Charles Virgil “Tom” Gibbs, of Seattle, a clean water advocate whose passion for protecting the environment through engineering dated to the early 1950s, notably overseeing many water and wastewater projects for CH2M Hill, has died at 87.
Milwaukee and Seattle were the main beneficiaries of his dedicated work in environmental sustainability. Gibbs received a commendation from President Nixon for exceptional service to environmental protection in 1971.
Gibbs, P.E., F.ASCE, spent nearly 23 years of his career with CH2M Hill (now Jacobs), where he held many senior roles, including director, contract procurer, project manager and business development director. He was the first vice president from outside the organization, helping to win several large projects on the West Coast and in the Midwest. In charge of public agencies, a sizable and diverse staff, and eventually the entire firm’s water practice, Gibbs led efforts in Milwaukee to abate water pollution and in Seattle to win the design jobs for seven secondary treatment plants discharging into Puget Sound.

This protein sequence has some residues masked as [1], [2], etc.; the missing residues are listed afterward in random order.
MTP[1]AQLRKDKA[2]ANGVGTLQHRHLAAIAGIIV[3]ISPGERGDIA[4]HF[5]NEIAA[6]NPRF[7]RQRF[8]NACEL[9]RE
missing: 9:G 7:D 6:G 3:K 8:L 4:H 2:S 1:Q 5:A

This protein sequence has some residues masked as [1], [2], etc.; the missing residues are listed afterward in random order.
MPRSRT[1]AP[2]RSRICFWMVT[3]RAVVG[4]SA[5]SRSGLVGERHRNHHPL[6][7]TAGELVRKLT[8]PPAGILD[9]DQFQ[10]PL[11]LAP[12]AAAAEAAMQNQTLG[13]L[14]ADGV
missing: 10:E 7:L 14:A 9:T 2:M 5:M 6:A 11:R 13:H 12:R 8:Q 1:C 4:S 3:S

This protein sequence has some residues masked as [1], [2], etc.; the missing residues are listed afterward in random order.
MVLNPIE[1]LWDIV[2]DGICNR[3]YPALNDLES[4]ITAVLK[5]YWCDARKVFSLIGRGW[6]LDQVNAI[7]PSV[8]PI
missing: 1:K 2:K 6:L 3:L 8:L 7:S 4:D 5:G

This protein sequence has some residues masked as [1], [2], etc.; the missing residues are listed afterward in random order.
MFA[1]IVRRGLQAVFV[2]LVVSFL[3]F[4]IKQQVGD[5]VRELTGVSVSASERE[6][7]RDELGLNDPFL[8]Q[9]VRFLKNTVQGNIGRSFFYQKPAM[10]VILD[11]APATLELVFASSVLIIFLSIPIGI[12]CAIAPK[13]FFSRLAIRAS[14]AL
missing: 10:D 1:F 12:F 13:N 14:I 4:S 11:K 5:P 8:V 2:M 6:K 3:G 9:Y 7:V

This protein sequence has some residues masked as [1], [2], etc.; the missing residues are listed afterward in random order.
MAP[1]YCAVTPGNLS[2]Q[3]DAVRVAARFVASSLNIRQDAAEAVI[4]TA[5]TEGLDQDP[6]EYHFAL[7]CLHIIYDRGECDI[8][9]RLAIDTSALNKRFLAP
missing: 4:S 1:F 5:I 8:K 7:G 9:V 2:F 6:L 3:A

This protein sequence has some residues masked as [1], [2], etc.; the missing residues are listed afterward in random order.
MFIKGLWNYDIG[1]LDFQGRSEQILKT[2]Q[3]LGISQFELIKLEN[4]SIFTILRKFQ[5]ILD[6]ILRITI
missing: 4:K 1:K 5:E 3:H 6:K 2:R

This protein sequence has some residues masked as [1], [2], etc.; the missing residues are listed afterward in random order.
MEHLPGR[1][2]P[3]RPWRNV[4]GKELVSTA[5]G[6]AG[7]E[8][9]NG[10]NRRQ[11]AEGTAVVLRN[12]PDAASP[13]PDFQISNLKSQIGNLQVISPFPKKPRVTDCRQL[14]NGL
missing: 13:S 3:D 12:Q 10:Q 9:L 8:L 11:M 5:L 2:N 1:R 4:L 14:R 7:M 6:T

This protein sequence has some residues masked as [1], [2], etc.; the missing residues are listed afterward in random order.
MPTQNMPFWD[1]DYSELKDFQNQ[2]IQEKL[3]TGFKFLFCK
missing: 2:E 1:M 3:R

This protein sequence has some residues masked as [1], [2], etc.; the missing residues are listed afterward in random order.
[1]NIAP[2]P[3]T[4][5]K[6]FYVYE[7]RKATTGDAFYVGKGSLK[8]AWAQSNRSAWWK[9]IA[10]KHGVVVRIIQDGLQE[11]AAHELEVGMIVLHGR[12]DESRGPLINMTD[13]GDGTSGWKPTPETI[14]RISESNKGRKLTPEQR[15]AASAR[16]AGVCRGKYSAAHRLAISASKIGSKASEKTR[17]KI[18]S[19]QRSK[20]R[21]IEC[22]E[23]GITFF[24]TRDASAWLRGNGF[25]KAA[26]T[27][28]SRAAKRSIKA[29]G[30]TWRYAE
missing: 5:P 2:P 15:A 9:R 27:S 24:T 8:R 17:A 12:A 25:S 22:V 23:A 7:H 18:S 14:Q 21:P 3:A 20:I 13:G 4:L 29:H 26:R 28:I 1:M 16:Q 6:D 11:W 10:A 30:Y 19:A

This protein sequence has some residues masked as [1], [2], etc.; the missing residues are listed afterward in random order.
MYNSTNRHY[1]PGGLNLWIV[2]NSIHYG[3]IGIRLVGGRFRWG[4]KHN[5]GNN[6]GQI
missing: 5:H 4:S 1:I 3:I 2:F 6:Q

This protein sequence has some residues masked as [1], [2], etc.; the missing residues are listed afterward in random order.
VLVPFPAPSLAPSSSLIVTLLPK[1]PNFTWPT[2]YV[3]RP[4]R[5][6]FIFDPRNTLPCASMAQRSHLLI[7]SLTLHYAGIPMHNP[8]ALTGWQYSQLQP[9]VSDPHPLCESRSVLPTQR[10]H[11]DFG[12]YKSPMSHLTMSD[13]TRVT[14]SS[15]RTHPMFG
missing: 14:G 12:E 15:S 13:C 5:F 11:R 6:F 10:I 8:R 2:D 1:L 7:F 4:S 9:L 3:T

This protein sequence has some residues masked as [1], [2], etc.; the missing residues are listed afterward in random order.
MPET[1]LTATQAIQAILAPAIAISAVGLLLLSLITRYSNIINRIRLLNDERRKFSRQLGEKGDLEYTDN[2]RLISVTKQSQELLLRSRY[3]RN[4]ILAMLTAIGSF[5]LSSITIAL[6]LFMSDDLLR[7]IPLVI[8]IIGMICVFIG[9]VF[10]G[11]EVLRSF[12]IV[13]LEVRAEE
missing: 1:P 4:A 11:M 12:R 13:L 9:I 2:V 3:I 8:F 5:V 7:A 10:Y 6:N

Gibbs was known for his community service activities, such as with the Seattle Chamber of Commerce. In 1969, he led in the formation of the Association of Metropolitan Sewerage Agencies, now the National Association of Clean Water Agencies, and served as its first president.
In 2005 he and his wife, Jean, endowed an environmental engineering fellowship at the University of Washington. The fellowship is designed to support graduate-level studies for engineers from developing countries who will return home to help develop clean water and functioning sanitation systems for rural populations in those countries.
Gibbs was known for his love of baseball, to the point that a year before retiring, he was named by the governor of Washington state to a state board that oversaw development of a new Major League Baseball stadium. In this role, he led efforts to site, design and build Safeco Field, home of the Seattle Mariners.
Gibbs joined ASCE in 1954, was honored with the Society’s Wesley Horner Award in 1974, and became a Life Member in 1996. He also received APWA’s Charles Walter Nichols Award and Top Ten Public Works Men of the Year, and the Seattle Downtown Association’s New Look Award for the Metro Transit’s successful implantation. He was also named the 1985 Engineer of the Year by Consulting Engineers Council of Washington.